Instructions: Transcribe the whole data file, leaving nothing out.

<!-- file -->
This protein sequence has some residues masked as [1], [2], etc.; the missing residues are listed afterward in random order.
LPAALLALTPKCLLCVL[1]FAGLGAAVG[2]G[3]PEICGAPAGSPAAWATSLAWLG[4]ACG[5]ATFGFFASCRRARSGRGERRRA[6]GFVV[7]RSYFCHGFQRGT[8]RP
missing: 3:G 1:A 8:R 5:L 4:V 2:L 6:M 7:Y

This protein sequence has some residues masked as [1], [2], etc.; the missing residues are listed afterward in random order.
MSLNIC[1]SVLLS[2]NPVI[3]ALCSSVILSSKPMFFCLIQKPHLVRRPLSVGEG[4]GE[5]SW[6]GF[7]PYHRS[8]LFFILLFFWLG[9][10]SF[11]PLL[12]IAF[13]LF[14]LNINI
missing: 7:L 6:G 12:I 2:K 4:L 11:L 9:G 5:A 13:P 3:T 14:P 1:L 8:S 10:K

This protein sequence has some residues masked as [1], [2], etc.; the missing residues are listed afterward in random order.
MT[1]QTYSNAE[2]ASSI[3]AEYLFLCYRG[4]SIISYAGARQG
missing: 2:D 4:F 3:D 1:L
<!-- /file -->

This protein sequence has some residues masked as [1], [2], etc.; the missing residues are listed afterward in random order.
LPAALLALTPKCLLCVL[1]FAGLGAAVG[2]G[3]PEICGAPAGSPAAWATSLAWLG[4]ACG[5]ATFGFFASCRRARSGRGERRRA[6]GFVV[7]RSYFCHGFQRGT[8]RP
missing: 3:G 1:A 8:R 5:L 4:V 2:L 6:M 7:Y

This protein sequence has some residues masked as [1], [2], etc.; the missing residues are listed afterward in random order.
MSLNIC[1]SVLLS[2]NPVI[3]ALCSSVILSSKPMFFCLIQKPHLVRRPLSVGEG[4]GE[5]SW[6]GF[7]PYHRS[8]LFFILLFFWLG[9][10]SF[11]PLL[12]IAF[13]LF[14]LNINI
missing: 7:L 6:G 12:I 2:K 4:L 11:L 9:G 5:A 13:P 3:T 14:P 1:L 8:S 10:K

This protein sequence has some residues masked as [1], [2], etc.; the missing residues are listed afterward in random order.
MT[1]QTYSNAE[2]ASSI[3]AEYLFLCYRG[4]SIISYAGARQG
missing: 2:D 4:F 3:D 1:L